Related: Ninja Scroll the movie (prequel)

Similar: Basilisk

 

Watched in: Japanese & English

Genre: Dark Fantasy Action

Length: 13 episodes

 

Positives:

  • The villains have some interesting abilities.

Negatives:

  • A bloated cast of villains leaves no room for character development.
  • The art and animation is lacklustre and markedly worse than the movie.
  • Uninteresting plot.
  • Lacks the choreography that made the action in the movie compelling to watch.
  • Awkward dialogue and poor audio quality.
  • Electronic music doesn’t match the medieval setting.

Fourteen years after the events of the movie, Jubei is once again roped into conflict when a group of demons destroy a village, killing everyone except the priestess Shigure. Jubei fights the demons and acquires the mysterious Dragon Jewel, making him a target to the demons. The government agent Dakuan from the movie is charged with the priestess’s protection. He hires Jubei again as a bodyguard to escort her and the Dragon Jewel to safety.

These fourteen years weren’t kind to Ninja Scroll. It went from a good action anime in the movie to a snooze-fest in Ninja Scroll the series. Each episode is about fending off some new ninja with a speciality power. While the powers have some creativity to them, the characters have no depth. One major complaint I had against the film was the lack of development for most characters, stating that a little extra screen time could have served admirably. Here they have thirteen episodes to work with, and rather than develop characters, they bloat the cast with a new villain each episode.

Even Jubei is worse. It seems like they heard the one line description of Jubei’s character from the movie (easy-going vagabond ninja) and didn’t bother to look further into his character. He is now one-note. His haunted past, inner turmoil, humanity and strength, all gone.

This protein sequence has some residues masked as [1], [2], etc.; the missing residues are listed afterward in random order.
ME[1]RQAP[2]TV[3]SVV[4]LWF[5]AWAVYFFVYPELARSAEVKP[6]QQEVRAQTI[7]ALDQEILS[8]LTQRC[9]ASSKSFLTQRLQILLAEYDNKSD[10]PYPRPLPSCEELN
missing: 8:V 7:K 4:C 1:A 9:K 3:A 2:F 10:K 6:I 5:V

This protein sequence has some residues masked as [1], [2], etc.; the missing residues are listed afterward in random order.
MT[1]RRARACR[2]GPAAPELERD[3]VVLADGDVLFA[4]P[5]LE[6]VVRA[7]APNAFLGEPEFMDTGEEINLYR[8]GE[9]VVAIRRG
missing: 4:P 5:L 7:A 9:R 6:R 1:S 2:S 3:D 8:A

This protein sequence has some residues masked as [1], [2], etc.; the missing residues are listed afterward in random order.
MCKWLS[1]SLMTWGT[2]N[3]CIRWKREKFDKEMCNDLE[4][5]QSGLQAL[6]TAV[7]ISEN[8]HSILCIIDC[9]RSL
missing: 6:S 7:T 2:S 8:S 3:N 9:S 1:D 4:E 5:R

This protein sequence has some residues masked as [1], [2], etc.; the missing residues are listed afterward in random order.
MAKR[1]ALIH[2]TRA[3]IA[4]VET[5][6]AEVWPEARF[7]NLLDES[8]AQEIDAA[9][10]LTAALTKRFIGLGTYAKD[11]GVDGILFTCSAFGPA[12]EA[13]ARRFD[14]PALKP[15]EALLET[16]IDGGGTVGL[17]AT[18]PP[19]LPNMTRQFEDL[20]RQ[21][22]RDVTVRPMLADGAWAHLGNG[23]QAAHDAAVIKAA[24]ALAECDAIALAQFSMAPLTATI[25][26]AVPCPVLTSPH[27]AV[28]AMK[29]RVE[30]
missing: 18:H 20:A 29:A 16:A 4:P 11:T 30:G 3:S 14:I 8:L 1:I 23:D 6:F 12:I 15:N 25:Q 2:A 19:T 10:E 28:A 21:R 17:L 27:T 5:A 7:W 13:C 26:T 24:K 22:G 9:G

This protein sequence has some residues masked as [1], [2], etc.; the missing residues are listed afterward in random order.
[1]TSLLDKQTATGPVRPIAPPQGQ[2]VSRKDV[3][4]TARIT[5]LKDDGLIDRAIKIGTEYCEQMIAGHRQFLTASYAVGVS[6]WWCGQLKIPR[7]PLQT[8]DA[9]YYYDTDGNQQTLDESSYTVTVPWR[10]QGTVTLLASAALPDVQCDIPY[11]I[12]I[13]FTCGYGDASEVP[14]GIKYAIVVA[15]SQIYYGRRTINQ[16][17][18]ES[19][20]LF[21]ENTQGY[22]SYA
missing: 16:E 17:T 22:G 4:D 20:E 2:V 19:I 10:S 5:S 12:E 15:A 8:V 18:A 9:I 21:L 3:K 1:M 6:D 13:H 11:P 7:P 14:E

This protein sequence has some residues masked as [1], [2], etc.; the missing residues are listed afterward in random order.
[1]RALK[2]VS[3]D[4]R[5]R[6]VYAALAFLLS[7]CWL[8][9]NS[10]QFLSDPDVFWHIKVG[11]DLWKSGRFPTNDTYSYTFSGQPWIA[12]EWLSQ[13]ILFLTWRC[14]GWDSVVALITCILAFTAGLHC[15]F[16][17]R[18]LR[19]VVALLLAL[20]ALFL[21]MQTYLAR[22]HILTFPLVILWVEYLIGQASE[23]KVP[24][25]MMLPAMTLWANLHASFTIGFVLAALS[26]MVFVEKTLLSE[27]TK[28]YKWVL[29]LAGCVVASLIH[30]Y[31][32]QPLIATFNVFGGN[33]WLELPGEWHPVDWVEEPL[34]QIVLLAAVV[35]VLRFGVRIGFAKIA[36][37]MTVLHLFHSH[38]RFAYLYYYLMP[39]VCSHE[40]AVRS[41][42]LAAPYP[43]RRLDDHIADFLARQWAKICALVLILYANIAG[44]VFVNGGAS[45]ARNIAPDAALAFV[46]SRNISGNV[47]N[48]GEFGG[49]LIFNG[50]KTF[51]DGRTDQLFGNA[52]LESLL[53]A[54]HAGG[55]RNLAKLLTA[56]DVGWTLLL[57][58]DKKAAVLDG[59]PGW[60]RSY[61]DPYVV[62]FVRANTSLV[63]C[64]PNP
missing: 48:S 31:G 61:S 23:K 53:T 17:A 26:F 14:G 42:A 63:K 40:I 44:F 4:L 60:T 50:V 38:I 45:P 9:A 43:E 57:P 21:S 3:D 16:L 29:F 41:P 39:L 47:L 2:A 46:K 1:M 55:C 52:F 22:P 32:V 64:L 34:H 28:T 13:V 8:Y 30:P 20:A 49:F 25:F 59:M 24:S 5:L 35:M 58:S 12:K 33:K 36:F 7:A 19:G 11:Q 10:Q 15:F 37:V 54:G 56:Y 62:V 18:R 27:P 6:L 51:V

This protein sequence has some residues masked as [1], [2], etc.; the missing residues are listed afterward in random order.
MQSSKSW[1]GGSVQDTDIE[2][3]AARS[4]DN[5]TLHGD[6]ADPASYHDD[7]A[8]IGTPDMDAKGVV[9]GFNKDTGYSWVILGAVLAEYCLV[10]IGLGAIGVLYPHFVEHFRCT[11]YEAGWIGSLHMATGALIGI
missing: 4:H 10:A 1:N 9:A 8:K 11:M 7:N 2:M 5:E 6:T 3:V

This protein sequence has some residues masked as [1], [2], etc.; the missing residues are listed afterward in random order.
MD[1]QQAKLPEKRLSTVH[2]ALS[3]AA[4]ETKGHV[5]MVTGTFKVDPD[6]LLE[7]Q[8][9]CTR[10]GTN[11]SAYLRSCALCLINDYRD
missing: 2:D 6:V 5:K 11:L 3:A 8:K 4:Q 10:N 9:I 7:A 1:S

So, the narrative and characters are bland, but what about the action, the movie’s best aspect? Surely, the action is still worthwhile, no? It isn’t, I’m afraid. Though it is the strongest part of the series, which isn’t saying much, without the choreography and animation from the movie, action scenes aren’t compelling. Every fight has that moment where Jubei slashes at the enemy, appears to do nothing, they stare at each other, and the villain even talks before being split in two. I grew bored within a two episodes.

You will be thankful for the dull action when you have to listen to poor dialogue coupled with awkward voice work, particularly in English where the audio quality fluctuates between characters. Many of the actors aren’t the same as the film and worse than their originals. Almost every English voice, some with terrible accents, sounds either bored or as if they are reading straight off the script. The mismatched music doesn’t help either. Synth and electronic music wasn’t the best choice for a medieval setting. Who thought mechanised singing was a good idea?

I’m not sure why Ninja Scroll the series needed to be. It doesn’t add anything to the movie, introduces nothing of worth, and doesn’t even manage the action that made the original entertaining.

Art – Low

So generic. Lacks the dark visual quality of the movie. Also suffers from an inconsistent frame rate. Weak gore. Shadows go missing quite often.

Sound – Low

The wrong kind of music for the theme and setting coupled with poor voice work to match the awkward dialogue.

Story – Very Low

A repetitive new-enemy-of-the-episode structure that leaves no room for character development or any meaningful plot, for that matter.

Overall Quality – Very Low

Recommendation: Avoid this and watch Basilisk instead. Ninja Scroll the series isn’t worth your time, even if a fan of the movie. It’s just too boring to suffer through the blandness.

(Request reviews here. Find out more about the rating system here.)

 

Awards: (hover mouse over each award to see descriptions; click award for more recipients)

Positive: None

Negative: 

Awful DialogueDissapointingEar Grating Voice WorkNo DevelopmentRepetitiveShallowTorture MusicUseless Side Cast

Ninja Scroll the movie – Review

Japanese Title: Juubee Ninpuuchou

 

Related: Ninja Scroll: the Series (sequel)

Similar: Afro Samurai

Basilisk

Sword of the Stranger

 

Watched in: Japanese & English

Genre: Dark Fantasy Action

Length: 1 hr. 30 min. movie

 

Positives:

  • Well-choreographed and brutal action.
  • A variety of cool ninja powers.
  • Dark visuals to match the grim narrative.

Negatives: